Time for media and civic institutions to stop granting legitimacy to the Toronto tabloid while its columnists continue to demonize the "other"
While the expression “fake news” has been appropriated by President Donald Trump to dismiss the mainstream media, the term’s misuse papers over the reality that fake news has indeed existed for a long time – often in the form of the tabloid press.
American politicians were lamenting the scourge of “invented occurrences” as far back the late 19th-century during the media rivalry between William Randolph Hearst and Joseph Pulitzer, whose respective newspapers would publish stories that were outrageous and salacious – and which (it’s rumoured) led to war and assassination. Since the migration of news online, the consequences can be far more sinister than the term “clickbait” implies.
In Canada, there are a few culprits to highlight, chief among them the Post Media-owned Sun Media chain. It’s become all-too-common for the Sun’s various iterations around the nation to engage in smear campaigns, the reporting of conspiracy theories and the spreading of false information about communities and individuals, in particular, Muslim communities.
For instance, late last month a trio of figures on the local far-right scene visited a Scarborough hotel housing refugees from Nigeria to film an “exposé” on “Trudeau’s refugee hotel,” allegedly “to determine if rumours of the migrants (sic) destructive behaviour are true.” Turns out they weren’t.
But that didn’t stop fringe mayoral candidate Faith Goldy from showing up a couple of days later to hold a press conference in front of the hotel, during which she pledged to evacuate “all illegal migrants” from the city.
Shortly after Goldy’s visit, Sue-Ann Levy got into the act, writing a piece published by the Sun online that animal services need to be called because “some goats were being slaughtered.” The basis of that information? A TripAdvisor review that proved to be false.
Within hours of both Goldy’s visit and the publication of the Sun’s story, a hotel maintenance worker discovered a lit gasoline canister on the hotel’s third floor. Emergency crews were called to the hotel at 10:30 pm.
It’s not the first time Sun and Levy has stoked fears about refugees and other vulnerable minorities. Following the Danforth shooting in July, she was taken to task on social media for tweeting her “guess” that the shooter could be a refugee. Fellow Sun columnists Anthony Furey and Candice Malcolm also weighed in promising to “get to the bottom of what really happened,” contrary to whatever police and city officials were saying about the shooting.
At this past year’s Canadian Association of Journalists conference, Toronto Sun editor-in-chief Adrienne Batra, who is a woman of colour, was invited to talk about how to “diversify” newsrooms. She is frequently invited to sit on panels at journalism conferences and other prominent civic organizations. From time to time, Batra is also invited to participate in discussions on the CBC. The public broadcaster is mandated “to reflect the multicultural and multiracial nature of Canada.” How does Batra, whose newspaper daily attacks those concepts, fit in? Or do people just not recognize the damage this outlet does to people’s sense of safety and well being?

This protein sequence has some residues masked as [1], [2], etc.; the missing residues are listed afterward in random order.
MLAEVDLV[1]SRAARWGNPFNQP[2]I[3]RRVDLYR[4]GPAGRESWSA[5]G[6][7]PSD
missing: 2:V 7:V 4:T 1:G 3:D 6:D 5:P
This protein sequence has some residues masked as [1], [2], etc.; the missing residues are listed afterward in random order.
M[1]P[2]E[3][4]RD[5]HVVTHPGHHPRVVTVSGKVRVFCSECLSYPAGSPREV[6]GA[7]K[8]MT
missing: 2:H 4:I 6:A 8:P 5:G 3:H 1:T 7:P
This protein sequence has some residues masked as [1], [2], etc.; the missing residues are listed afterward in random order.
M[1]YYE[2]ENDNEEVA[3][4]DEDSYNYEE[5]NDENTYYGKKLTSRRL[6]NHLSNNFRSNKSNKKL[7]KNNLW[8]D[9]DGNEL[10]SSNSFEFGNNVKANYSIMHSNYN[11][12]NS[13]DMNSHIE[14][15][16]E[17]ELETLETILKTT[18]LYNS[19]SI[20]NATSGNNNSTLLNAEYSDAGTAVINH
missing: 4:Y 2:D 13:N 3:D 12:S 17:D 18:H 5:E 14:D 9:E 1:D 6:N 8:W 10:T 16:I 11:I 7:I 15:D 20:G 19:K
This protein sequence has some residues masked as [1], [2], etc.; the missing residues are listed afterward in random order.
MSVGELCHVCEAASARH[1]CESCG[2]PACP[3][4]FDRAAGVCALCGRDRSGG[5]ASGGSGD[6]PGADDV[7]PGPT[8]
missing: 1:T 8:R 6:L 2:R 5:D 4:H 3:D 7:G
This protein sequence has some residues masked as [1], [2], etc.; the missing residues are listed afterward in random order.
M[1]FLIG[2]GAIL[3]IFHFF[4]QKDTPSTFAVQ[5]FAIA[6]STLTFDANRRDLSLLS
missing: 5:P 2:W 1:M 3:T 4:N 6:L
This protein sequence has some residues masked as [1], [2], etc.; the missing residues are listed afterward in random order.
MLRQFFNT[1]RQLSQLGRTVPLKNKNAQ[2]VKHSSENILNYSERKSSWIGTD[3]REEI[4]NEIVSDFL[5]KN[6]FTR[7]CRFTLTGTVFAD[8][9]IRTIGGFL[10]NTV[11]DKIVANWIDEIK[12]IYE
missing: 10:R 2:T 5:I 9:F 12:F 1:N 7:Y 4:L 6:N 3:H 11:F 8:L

During the last provincial election in Ontario, a leaked memo from the Sun made it clear the editorial team viewed efforts to address inequality as part of “culture wars” in the province.
Of course, none of us have to buy the Sun or click on its stories online. We certainly don’t have to pretend that its content actually meets real journalistic standards set out by the National NewsMedia Council, of which the Sun is a voluntary member.
But it’s not okay to pretend that this is a media outlet like any other.
Conservative politicians ignored the Rebel’s clear anti-Muslim bias and would grant interviews despite stories that included conspiracies as wild and offensive as suggesting that the government covered up the Quebec mosque attack that killed six people.
That changed only when Goldy, who was a contributor to the online outlet at the time, appeared as a guest on the neo-Nazi website Daily Stormer after the alt-right rally in Charlottesville last year. Only then did everyone distance themselves from the site.
Similarly, it’s time that media and civic institutions stop granting legitimacy to the Sun while its columnists continue to demonize the “other.”
Bernie M. Farber and Richard Warman are with the Canadian Anti-Hate Network (antihate.ca).
email@example.com | @nowtoronto